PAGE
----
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Moved to Compassion

An acclaimed choreographer explores homelessness in a masterpiece work at VCU Dance.

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Courtney Cook reaches out as her fellow VCU dance students (Jasmine Domfort, Jaime Dzandu, Alyssa Gregory, Ronnique Murray, Kim Palmer) slumber.  It's a key movement in Jawole Willa Jo Zollar's “Shelter,” an acclaimed dance performance that will be the centerpiece of this week's VCU Dance Now concert at Grace Street Theater.   Photo by Sarah Ferguson
  • Courtney Cook reaches out as her fellow VCU dance students (Jasmine Domfort, Jaime Dzandu, Alyssa Gregory, Ronnique Murray, Kim Palmer) slumber.  It's a key movement in Jawole Willa Jo Zollar's “Shelter,” an acclaimed dance performance that will be the centerpiece of this week's VCU Dance Now concert at Grace Street Theater.   Photo by Sarah Ferguson

With a grant from the National Endowment for the Arts, the Virginia Commonwealth University dance department will restage revered choreographer Jawole Willa Jo Zollar's “Shelter” for a performance at its annual Now concert. “It is a masterpiece work,” says James Frazier, chairman of the department.

It's the second time in four years that the department has received funding from the endowment, and this year it comes from an American Masterpieces grant. “It's not easy to get money from the NEA,” Frazier says. “They gave us an affirmation by supporting us, certainly.”

“Shelter,” which Zollar first choreographed in 1988, deals with the issue of homelessness. The work to be performed in Richmond is the New Orleans version, revised to reflect the aftermath of Hurricane Katrina.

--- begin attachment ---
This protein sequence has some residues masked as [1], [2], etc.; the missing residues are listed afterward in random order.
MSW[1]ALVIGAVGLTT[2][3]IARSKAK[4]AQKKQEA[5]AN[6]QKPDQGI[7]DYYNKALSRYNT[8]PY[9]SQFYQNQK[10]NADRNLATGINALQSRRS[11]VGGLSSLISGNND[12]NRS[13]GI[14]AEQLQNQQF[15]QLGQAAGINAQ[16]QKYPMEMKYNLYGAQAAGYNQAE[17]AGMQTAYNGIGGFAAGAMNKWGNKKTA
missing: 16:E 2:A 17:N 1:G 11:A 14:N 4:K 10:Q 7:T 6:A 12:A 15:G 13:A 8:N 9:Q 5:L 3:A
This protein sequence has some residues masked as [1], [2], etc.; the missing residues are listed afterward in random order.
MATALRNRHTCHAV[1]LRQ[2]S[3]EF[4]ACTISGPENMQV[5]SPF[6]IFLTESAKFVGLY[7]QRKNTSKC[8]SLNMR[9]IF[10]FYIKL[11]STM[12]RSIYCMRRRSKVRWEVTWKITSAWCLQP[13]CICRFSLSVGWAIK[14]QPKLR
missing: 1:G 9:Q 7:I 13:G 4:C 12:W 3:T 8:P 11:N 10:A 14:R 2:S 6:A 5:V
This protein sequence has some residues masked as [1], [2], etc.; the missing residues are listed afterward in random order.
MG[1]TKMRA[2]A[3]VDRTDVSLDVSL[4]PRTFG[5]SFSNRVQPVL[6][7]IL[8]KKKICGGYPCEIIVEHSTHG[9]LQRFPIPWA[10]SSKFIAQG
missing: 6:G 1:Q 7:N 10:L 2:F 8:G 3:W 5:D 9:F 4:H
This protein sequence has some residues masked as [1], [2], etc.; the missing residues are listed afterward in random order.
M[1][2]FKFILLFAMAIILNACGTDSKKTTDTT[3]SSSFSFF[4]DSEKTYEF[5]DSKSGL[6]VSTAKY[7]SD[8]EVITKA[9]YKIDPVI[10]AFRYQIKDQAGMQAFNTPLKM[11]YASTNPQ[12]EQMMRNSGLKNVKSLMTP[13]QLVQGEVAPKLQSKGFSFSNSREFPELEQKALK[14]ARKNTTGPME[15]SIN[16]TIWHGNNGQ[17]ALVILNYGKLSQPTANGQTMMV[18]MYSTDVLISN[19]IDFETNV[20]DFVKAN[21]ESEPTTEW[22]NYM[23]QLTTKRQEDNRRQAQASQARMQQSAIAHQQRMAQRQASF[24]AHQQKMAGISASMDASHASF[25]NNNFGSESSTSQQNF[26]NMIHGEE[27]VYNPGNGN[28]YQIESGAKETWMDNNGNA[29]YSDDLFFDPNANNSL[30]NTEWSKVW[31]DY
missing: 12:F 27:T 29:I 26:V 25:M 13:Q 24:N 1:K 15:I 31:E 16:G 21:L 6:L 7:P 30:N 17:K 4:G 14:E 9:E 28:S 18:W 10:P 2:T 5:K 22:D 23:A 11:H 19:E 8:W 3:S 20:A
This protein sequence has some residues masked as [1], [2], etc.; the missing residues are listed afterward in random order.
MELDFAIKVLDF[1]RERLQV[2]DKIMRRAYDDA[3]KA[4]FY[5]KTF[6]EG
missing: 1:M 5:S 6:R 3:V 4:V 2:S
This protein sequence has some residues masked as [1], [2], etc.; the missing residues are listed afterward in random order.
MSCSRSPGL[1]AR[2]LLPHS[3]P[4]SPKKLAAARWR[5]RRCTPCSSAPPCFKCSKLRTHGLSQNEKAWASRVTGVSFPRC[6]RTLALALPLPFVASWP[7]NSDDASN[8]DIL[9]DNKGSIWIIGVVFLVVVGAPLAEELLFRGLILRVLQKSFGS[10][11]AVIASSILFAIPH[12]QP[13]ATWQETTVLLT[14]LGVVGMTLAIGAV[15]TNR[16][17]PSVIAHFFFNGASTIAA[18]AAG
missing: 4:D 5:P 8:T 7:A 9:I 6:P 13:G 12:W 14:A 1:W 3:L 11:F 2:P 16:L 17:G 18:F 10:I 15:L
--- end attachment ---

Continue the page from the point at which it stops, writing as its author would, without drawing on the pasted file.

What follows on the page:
“I was really interested, particularly in ‘Shelter,' in exploring that very rough-hewn sense of movement that comes from a very deep place of life,” says Zollar, who's known for her powerful combination of dramatic elements such as text, percussion and singing in her choreography. “I think the work came out of a desire to explore a certain kind of physicality and athleticism that's not about pretty,” she says. “I'm interested in exploring the emotionality of how people move, and not the refinement.”

Zollar founded the Brooklyn-based dance company Urban Bush Women in 1984 and serves as its artistic director. “I wanted to reflect the women I had grown up around in a multidimensional way and not in a set of stereotypes,” she says of her intention behind the company. “That and I wanted to work with the folklore and traditions and culture of African Americans and the diaspora.”

Members of Urban Bush Women, including VCU alumna Samantha Speis, came to Richmond in the fall to restage “Shelter” with the dance students who will perform the work. Zollar also visited in January, giving students the valuable experience of working with an award-winning choreographer.

“Jawole Zollar is a big deal,” Frazier says. “And ‘Shelter' is an exciting work and I think it's timely. A key component of the Urban Bush Women aesthetic is struggle. There's always the power of overcoming circumstances and rising up.”

“I want for the audience to think about homelessness and what that means and how vulnerable we all are,” Zollar says. “Maybe have compassion for those who find themselves in that situation whether it's through something like Katrina, or addiction or loss of job. I'd like for the bankers who are doing all the foreclosures to see this piece.” S

“Shelter” will be performed at Grace Street Theater as part of the VCU Dance Now concert on Feb. 17, 18 and 19 at 8 p.m. Tickets are available online at showclix.com or by calling 828-2020. Information at blog.vcu.edu/dance.

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